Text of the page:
On February 10, 2012, Judge Allan L. Gropper of the U.S. Bankruptcy Court for the Southern District of New York held that certain plaintiffs alleging antitrust violations against Lear Corporation and its reorganized debtor affiliates (i) hold “claims” that are enjoined to the extent they arose before the effective date of the reorganized debtors’ plan, (ii) are entitled to pursue their alleged post-effective date claims against the reorganized debtors, and (iii) are not precluded from seeking permission to file late proofs of claims and to have those claims afforded class status. In re Lear Corp., No. 09-14326 (ALG), 2012 WL 443951 (Bankr. S.D.N.Y. Feb. 10, 2012). In addition to reaffirming the legal limits of a discharge under a confirmed plan of reorganization, this decision recognizes the (likely remote) possibility that class claims may proceed in the bankruptcy context.
A purported representative of certain antitrust plaintiffs commenced a class action lawsuit against the reorganized debtors on October 5, 2011, nearly two years after the effective date of the reorganized debtors’ plan (November 9, 2009), alleging that the reorganized debtors had participated in a price-fixing conspiracy since January 1, 2000. This class action was one of forty-four similar antitrust lawsuits that were transferred to the U.S. District Court for the Eastern District of Michigan by the Judicial Panel on Multidistrict Litigation. In response to the complaint, the reorganized debtors filed a motion requesting entry of an order enforcing the discharge provisions of their confirmed plan and a dismissal of the complaint.
The Court first determined that certain of the antitrust plaintiff’s causes of action are “claims,” as defined by the Bankruptcy Code, subject to the discharge provisions of the reorganized debtors’ plan, as they alleged rights to payment that, in at least some instances, arose prior to the effective date. The antitrust plaintiffs made no effort to refute this determination, and instead argued that the reorganized debtors’ discharge under their plan was subject to the antitrust plaintiffs’ constitutional right to notice, and that they received inadequate notice of the reorganized debtors’ bankruptcy cases and claims bar dates. The Court refused to rule on the adequacy of the antitrust plaintiffs’ notice, finding that notice was a separate question from the issue of whether the antitrust plaintiffs held claims.
In addition, the Court found that the notice issue was not ripe, and that the proper recourse for a claimant asserting a lack of adequate notice of a claims bar date would ordinarily be to seek permission to file a late proof of claim. The Court also determined, in reliance on the Fourth Circuit’s recent decision in the recent decision in Gentry v. Siegel, — F.3d —-, 2012 WL 310870 (4th Cir. 2012), which we discussed in an earlier post, that the named antitrust plaintiffs lacked standing to assert the due process rights of a class that has not yet been certified. Accordingly, the Court held that this decision did not bar the antitrust plaintiffs from moving to file late proofs of claim and seeking to prosecute such claims as class actions. In so holding, however, the Court noted that other courts, including the Third Circuit, had rejected similar insufficient notice arguments in recent decisions.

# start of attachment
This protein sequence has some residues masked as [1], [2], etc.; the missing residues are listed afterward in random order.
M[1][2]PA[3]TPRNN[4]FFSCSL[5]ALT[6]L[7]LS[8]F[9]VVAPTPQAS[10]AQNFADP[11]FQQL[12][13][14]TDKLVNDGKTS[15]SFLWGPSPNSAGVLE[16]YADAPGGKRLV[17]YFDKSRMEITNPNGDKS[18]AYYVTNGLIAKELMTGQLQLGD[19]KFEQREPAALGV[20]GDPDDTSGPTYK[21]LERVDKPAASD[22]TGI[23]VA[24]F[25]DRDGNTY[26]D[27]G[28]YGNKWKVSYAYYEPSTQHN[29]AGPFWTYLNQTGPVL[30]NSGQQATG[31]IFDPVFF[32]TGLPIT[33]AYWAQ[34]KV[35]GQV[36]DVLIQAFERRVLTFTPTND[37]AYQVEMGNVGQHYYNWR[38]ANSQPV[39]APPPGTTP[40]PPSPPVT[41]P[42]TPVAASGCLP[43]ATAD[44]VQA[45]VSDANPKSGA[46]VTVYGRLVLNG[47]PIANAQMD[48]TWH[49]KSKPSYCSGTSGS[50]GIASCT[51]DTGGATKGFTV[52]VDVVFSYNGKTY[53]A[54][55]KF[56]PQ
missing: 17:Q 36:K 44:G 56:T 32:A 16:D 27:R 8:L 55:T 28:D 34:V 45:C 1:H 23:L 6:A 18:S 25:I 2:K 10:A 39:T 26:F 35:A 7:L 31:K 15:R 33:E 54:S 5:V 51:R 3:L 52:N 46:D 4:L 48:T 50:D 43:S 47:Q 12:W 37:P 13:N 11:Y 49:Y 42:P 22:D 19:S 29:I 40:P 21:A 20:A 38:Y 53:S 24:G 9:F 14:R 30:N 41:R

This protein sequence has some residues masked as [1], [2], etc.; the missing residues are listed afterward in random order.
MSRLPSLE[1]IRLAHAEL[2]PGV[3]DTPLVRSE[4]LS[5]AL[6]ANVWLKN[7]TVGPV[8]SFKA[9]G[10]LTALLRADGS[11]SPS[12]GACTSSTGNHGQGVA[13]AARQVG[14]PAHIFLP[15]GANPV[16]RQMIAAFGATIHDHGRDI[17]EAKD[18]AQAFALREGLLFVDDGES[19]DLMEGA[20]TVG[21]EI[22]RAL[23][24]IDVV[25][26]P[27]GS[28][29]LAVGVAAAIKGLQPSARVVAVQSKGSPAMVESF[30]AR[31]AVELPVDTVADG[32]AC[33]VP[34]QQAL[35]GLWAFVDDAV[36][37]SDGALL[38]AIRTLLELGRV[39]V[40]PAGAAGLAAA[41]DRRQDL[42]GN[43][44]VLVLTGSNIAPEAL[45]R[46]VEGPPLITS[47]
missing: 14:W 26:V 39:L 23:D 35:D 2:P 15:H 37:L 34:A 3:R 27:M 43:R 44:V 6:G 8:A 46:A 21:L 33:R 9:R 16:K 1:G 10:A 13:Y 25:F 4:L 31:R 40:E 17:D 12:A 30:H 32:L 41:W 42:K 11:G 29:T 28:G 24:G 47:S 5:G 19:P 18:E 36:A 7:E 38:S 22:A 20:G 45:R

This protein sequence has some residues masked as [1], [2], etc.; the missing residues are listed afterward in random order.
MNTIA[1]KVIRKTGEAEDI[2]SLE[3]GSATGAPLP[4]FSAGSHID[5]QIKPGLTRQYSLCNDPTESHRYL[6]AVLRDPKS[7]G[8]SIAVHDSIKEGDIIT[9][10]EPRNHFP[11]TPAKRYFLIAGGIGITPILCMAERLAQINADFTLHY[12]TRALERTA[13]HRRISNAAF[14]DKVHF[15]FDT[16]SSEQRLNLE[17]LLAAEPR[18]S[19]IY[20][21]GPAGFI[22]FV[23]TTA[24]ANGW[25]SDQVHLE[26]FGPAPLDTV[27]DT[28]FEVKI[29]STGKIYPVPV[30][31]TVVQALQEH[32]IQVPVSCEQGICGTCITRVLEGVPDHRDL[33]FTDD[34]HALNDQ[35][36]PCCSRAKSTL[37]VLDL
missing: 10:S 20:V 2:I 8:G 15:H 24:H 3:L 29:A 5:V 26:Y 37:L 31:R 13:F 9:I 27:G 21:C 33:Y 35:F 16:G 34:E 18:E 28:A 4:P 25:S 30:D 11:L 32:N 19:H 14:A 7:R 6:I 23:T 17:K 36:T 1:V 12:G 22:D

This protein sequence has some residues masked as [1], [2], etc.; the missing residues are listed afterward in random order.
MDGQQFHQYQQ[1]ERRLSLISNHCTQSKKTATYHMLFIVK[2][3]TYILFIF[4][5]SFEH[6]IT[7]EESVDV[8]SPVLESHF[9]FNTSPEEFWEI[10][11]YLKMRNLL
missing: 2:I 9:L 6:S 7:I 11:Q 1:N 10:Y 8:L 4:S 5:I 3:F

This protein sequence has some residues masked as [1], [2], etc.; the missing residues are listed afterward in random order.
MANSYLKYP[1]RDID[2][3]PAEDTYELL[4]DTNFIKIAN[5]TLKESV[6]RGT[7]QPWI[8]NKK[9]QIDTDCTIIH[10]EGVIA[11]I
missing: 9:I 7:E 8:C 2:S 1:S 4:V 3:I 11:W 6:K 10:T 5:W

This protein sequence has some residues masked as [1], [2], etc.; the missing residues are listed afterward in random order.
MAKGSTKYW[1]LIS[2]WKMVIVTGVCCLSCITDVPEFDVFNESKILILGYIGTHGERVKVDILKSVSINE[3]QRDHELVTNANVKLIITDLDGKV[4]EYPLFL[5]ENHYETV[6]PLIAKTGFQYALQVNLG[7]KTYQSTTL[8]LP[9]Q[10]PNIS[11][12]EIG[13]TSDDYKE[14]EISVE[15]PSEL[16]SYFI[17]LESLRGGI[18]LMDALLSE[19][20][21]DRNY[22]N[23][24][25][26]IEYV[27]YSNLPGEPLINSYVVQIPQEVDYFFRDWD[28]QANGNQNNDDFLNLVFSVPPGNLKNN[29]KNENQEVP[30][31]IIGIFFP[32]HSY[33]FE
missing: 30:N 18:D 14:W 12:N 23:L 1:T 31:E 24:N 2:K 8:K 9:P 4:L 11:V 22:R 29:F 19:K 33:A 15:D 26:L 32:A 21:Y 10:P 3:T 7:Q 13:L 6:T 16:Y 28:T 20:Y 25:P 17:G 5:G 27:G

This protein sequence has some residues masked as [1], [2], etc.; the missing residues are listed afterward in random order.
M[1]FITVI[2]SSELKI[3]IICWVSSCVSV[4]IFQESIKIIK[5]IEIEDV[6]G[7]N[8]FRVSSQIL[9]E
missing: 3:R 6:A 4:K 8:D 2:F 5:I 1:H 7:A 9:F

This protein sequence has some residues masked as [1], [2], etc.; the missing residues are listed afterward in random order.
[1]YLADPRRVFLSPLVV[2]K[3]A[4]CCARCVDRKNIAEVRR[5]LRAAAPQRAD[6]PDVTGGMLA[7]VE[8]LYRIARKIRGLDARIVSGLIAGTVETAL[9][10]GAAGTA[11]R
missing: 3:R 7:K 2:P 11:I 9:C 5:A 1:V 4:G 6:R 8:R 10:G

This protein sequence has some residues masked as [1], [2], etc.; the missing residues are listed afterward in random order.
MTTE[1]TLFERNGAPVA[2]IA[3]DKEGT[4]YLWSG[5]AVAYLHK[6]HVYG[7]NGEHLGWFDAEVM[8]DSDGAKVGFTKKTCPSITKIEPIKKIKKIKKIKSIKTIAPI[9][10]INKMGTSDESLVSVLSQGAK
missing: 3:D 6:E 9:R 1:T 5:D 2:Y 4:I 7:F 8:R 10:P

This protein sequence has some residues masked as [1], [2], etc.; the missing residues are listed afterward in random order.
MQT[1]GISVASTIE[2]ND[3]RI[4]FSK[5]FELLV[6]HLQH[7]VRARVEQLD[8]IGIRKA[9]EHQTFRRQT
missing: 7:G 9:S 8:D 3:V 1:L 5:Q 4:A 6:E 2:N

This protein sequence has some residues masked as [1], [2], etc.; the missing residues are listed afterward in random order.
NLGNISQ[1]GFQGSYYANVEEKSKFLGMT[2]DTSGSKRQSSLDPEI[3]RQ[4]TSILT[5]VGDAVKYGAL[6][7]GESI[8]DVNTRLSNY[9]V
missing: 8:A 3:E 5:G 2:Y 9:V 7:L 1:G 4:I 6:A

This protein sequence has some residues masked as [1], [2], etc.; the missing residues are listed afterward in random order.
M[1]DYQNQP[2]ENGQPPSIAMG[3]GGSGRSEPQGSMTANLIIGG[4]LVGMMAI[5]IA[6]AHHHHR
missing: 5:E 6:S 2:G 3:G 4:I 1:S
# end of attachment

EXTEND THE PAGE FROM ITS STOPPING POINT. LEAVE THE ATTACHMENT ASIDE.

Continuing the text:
The Court next determined that the reorganized debtors’ plan did not discharge any of the antitrust plaintiff’s causes of action that arose after the effective date of the plan, stating that “a debtor is responsible for the consequences of its actions after it emerges from chapter 11, and if bankruptcy law discharges a liability, but the debtor takes new action and incurs a similar liability after receiving its discharge, there may be no entitlement to an injunction against prosecution of the latter.” 2012 WL 443951, at *10. Thus, the Court held that the reorganized debtors’ potential liability for post-effective date conduct is a determination for the district court adjudicating the consolidated antitrust actions.
This decision reaffirms the enforceability of a confirmed plan of reorganization’s discharge provisions over pre-effective date claims, and that such provisions cannot shield a reorganized debtor from liability for actions taken during the post-confirmation period. In addition, while the Court left open the possibility for the antitrust claimants to file late proofs of claim and seek class treatment of those claims, the Court hinted that such relief would be denied because the notice of the claims bar dates provided by the debtors was likely constitutionally adequate. Furthermore, because the inherent characteristics of the bankruptcy claims adjudication process disfavor class claims and the application of class action procedures, as discussed in the Gentry v. Siegel decision, the odds that these antitrust litigants could pursue class claims in the bankruptcy court are remote.
This entry was posted in Claims.